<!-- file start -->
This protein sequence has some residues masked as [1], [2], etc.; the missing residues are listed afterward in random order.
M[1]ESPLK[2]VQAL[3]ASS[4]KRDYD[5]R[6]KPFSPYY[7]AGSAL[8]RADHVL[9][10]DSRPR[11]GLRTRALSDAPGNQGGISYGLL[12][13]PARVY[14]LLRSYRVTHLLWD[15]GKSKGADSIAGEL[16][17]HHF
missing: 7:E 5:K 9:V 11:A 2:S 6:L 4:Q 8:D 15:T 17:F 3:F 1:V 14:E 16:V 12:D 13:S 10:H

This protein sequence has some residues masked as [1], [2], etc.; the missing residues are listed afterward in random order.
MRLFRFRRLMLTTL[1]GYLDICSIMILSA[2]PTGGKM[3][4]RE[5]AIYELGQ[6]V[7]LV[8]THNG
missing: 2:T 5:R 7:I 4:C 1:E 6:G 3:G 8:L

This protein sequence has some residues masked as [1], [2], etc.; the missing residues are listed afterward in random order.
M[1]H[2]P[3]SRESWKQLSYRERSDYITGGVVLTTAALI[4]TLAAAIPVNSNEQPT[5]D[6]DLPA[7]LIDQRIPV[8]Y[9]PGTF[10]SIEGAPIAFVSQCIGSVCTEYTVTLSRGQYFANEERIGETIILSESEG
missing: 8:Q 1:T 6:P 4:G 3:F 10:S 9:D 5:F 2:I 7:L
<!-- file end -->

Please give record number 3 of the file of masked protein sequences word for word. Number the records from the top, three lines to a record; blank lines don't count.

This protein sequence has some residues masked as [1], [2], etc.; the missing residues are listed afterward in random order.
M[1]H[2]P[3]SRESWKQLSYRERSDYITGGVVLTTAALI[4]TLAAAIPVNSNEQPT[5]D[6]DLPA[7]LIDQRIPV[8]Y[9]PGTF[10]SIEGAPIAFVSQCIGSVCTEYTVTLSRGQYFANEERIGETIILSESEG
missing: 8:Q 1:T 6:P 4:G 3:F 10:S 9:D 5:F 2:I 7:L